In the spring of 1908, the unpublished D.H. Lawrence sent Chesterton one of his essays, asking for an appraisal. After a number of weeks, and much to Lawrence's displeasure, Mrs. Chesterton returned the manuscript, with apologies, saying that her husband's workload prevented him from evaluating the work as Lawrence had requested. [John Worthen, D.H. Lawrence, Cambridge, 1991, p. 190]
In 1909 Ford Maddox Ford attended a Dutch-Treat dinner for writers and publishers presided over by the poet Herbert Trench. At his table of five, Ford was joined by H.G. Wells, Hilaire Belloc, Maurice Baring and G.K. Chesterton. When Belloc began to insult a novelist at the next table, an embarrassed Wells changed the subject by loudly asking Ford to tell everyone about a new writer he had just discovered. Thus did Belloc help launch the career of D.H. Lawrence after Chesterton had taken a pass. [Edward Nehls, D. H. Lawrence, Madison, 1957, v. I, p. 202]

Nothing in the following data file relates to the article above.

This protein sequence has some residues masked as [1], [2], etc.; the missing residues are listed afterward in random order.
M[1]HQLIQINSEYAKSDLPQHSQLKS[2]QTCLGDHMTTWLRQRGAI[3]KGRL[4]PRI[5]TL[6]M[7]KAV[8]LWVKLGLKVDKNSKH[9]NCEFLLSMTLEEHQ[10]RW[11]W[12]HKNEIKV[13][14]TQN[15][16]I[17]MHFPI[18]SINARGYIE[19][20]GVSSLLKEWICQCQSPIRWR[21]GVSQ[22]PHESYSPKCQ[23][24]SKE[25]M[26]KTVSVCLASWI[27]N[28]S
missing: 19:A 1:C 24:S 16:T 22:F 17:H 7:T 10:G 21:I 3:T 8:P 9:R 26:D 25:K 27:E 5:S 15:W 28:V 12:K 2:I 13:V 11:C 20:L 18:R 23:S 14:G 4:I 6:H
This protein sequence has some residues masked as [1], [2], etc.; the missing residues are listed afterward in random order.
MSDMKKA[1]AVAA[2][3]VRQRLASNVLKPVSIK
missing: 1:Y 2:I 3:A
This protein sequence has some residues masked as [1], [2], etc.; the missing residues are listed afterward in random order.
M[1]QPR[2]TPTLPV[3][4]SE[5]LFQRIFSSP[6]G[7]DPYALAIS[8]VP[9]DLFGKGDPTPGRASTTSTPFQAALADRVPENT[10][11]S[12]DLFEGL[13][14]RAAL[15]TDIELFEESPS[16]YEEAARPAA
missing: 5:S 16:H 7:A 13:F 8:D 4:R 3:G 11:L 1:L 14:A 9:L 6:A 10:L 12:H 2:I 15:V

Chesterton, the "notorious anti-feminist"
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